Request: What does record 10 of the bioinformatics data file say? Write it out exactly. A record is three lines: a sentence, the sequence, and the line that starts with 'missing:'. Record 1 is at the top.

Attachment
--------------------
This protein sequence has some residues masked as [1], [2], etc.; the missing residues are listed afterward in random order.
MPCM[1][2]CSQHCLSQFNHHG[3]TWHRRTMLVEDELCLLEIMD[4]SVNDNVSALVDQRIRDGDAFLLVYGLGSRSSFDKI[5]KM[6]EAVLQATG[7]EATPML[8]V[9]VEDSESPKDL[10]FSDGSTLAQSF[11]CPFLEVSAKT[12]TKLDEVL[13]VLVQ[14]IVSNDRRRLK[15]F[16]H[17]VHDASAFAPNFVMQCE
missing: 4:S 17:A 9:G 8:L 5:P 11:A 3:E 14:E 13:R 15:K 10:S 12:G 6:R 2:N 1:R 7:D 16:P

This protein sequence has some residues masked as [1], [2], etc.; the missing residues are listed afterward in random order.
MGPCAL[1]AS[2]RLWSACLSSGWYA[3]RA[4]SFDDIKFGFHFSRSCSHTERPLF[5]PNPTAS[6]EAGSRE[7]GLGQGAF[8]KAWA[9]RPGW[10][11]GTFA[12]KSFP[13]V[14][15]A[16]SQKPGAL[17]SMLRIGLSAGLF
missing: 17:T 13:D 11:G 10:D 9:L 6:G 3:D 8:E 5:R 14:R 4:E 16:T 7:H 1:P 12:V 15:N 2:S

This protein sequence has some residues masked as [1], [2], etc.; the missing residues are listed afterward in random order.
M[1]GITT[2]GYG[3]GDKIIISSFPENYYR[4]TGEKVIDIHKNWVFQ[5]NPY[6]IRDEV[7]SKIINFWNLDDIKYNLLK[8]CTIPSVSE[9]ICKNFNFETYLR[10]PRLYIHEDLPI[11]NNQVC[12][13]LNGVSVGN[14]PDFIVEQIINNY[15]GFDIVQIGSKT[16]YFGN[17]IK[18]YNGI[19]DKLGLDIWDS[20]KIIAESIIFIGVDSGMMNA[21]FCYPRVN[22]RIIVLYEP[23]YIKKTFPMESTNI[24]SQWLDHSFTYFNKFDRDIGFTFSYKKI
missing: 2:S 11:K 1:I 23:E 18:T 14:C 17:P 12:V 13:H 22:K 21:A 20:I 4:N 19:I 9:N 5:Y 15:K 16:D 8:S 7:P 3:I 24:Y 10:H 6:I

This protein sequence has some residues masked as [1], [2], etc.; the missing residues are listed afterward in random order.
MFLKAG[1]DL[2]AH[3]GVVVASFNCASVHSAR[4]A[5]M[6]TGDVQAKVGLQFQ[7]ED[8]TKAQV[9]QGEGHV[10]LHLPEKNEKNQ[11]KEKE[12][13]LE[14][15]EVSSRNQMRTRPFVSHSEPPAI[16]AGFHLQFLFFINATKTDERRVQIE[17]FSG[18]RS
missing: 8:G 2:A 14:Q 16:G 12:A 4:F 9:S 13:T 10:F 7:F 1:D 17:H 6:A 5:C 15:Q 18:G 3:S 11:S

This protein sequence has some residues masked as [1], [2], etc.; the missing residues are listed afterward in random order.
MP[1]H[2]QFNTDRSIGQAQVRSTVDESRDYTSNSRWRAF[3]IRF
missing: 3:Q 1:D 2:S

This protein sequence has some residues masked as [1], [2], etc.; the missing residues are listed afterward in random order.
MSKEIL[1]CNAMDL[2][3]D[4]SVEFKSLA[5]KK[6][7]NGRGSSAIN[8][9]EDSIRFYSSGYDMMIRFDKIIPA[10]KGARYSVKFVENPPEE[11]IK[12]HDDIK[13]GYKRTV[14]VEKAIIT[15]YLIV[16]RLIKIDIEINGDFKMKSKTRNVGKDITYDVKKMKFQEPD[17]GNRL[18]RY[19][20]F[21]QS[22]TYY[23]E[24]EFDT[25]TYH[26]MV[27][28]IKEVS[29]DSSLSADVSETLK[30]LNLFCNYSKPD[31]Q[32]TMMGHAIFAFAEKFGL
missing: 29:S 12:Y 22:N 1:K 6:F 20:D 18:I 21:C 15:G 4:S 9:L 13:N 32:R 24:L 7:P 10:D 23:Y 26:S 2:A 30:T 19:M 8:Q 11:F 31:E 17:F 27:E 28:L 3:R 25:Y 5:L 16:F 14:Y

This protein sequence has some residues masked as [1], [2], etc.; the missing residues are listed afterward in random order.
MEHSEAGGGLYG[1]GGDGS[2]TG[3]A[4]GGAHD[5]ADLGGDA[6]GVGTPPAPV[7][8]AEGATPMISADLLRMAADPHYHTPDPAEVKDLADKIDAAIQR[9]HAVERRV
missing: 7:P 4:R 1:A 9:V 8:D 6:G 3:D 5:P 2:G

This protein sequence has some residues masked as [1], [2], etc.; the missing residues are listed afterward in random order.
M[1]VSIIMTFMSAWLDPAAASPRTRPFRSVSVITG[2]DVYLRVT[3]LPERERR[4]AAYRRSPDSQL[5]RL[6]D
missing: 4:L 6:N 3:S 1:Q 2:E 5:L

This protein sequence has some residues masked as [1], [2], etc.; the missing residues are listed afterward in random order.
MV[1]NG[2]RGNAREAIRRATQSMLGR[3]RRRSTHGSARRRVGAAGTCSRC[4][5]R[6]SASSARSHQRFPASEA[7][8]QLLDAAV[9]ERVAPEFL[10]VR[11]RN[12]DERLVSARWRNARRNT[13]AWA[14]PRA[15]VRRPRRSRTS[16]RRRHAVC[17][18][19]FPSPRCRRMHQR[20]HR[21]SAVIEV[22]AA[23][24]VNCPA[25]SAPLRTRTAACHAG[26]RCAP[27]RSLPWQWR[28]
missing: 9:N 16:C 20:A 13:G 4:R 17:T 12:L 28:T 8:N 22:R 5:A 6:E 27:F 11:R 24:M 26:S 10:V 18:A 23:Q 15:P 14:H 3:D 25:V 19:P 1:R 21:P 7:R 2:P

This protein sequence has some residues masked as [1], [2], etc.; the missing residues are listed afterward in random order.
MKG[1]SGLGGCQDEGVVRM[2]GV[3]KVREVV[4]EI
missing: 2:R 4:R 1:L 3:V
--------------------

This protein sequence has some residues masked as [1], [2], etc.; the missing residues are listed afterward in random order.
MKG[1]SGLGGCQDEGVVRM[2]GV[3]KVREVV[4]EI
missing: 2:R 4:R 1:L 3:V